Three hundred fifty-five long days after the NBA’s opening night last October, we now have a new champion. Let’s reflect on a chaotic, historic season that — against all odds — came to an end with one team on top.
The 2019-20 NBA season really began last July with a memorable free agency period with more than 200 players free to sign with new franchises, according to CBS Sports. Some of the biggest names in the pool included Kevin Durant, Kawhi Leonard and Kyrie Irving.
Each of these players elected to put on a new uniform for this season, along with a number of other All-Stars. After a hectic free agency and some high-profile trades, including Anthony Davis to the Los Angeles Lakers and Paul George to the Los Angeles Clippers, the NBA looked like a fantasy basketball league, with new pairings of NBA stars in several cities.
For the first time in a long time, the NBA felt balanced. A lot of teams seemed capable of contending for a title, with no clear favorite: Lakers, Clippers, Milwaukee Bucks, Boston Celtics, Houston Rockets and more were on an even playing field. The All-Star reign in Oakland seemed to have ended.
After such an eventful offseason, the basketball community was excited for the season to begin, and the first few months did not disappoint.
There were a lot of great performances to watch: an unbelievable sophomore campaign from Luka Doncic, another prolific scoring season from James Harden, Irving’s 50-point Brooklyn debut, a close MVP race between Giannis Antetokounmpo and LeBron James and really anything done by Damian Lillard.
Unfortunately, the events of early 2020 derailed an entertaining season. The tragic loss of Laker legend Kobe Bryant in January rocked the NBA and the city of Los Angeles. His death weighed heavily on the league, the Lakers organization and fans of the game.
A few weeks later, the 2020 NBA All-Star Game served as largely a tribute to Bryant, one of the few bright moments from the spring. Players all wore either number 24 or 2 to honor Kobe and his late daughter Gianna, respectively. The game format was changed as well. Instead of playing a traditional fourth quarter, the teams played to a target score: 24 points higher than the leading team’s total at the end of the third quarter, another Mamba tribute. Many fans agreed this was the most competitive All-Star Game they had seen in years, and it was just how Kobe would have wanted it.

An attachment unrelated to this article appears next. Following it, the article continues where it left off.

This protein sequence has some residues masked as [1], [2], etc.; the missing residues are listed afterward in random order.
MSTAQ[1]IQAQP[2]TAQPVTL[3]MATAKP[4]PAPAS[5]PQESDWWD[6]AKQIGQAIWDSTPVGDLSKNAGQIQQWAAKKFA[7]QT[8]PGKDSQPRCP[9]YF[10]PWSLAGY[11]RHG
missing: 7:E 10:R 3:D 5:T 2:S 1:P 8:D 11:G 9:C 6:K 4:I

Then in March, the coronavirus outbreak brought all sports seasons to a halt. I remember exactly where I was when I learned that the first NBA game in Oklahoma City was postponed — and then March Madness, and then the MLB season. Watching football with fans in seats just feels weird now.
It was a long time with no sports, and we didn’t know if the NBA’s season would even finish. Then in June, almost three months after the suspension of the season, the NBA announced its plan to resume the season.
From commissioner Adam Silver to the Players’ Association to all of the staff in Orlando that made the NBA bubble possible, it was an incredible effort to finish a season that felt so lost, and everyone deserves recognition. So much went into the planning, organization and execution of this event, and it was spectacularly successful: more than 100 days in the bubble, 22 teams, hundreds of people involved and not a single positive coronavirus test, per ESPN. Bravo.
The seeding games at the beginning of the NBA restart had some memorable performances, too. What a run from Devin Booker and the Phoenix Suns. Damian Lillard willed the Portland Trail Blazers into the playoffs, taking home the very first (and hopefully only) “Bubble MVP” award. BMVP?
But Sunday night marked the conclusion of maybe the most unusual NBA season ever — almost a full calendar year, suspended once in March and again briefly in September to protest racial injustice. The fact that the season resumed twice, an entire playoff bracket was played out and there were no coronavirus cases in the bubble is pretty incredible.
Sunday’s Game 6 ended with the Lakers claiming their seventeenth Larry O’Brien Trophy and their first since Kobe led them to the 2010 championship.
First things first, I have to give credit to the Miami Heat. They put together a legendary underdog run that we’ll remember for a long time. As the fifth seed in the Eastern Conference, Miami swept Indiana, took down the regular season’s best team, the Bucks, in five games and eliminated a very talented Boston team, the third seed in the East. Missing their leading playoff scorer in Goran Dragic for the majority of the Finals, they still took the Lakers to six games.
But the Lakers captured the NBA’s ultimate prize in a season where they had the most to fight for. After such a difficult year, and after losing an L.A. legend in Kobe, this city needed a win. The Lakers promised it and they delivered it. There’s finally something to celebrate in Los Angeles.
Yet another brilliant finals performance from LeBron landed him his fourth Finals MVP award. Wearing the KB patch on his jersey, he averaged 29.8 points, 11.8 rebounds and 8.5 assists to lead the Lakers past the Heat. Davis dominated on both ends of the floor as well and indicated that he intends to re-sign with L.A. this offseason.
What a time to be a Lakers fan. Maybe next year, we’ll watch it live at Staples Center.
Wyatt Allsup is a junior writing about Los Angeles sports. His column, “Running the Break,” runs every other Tuesday.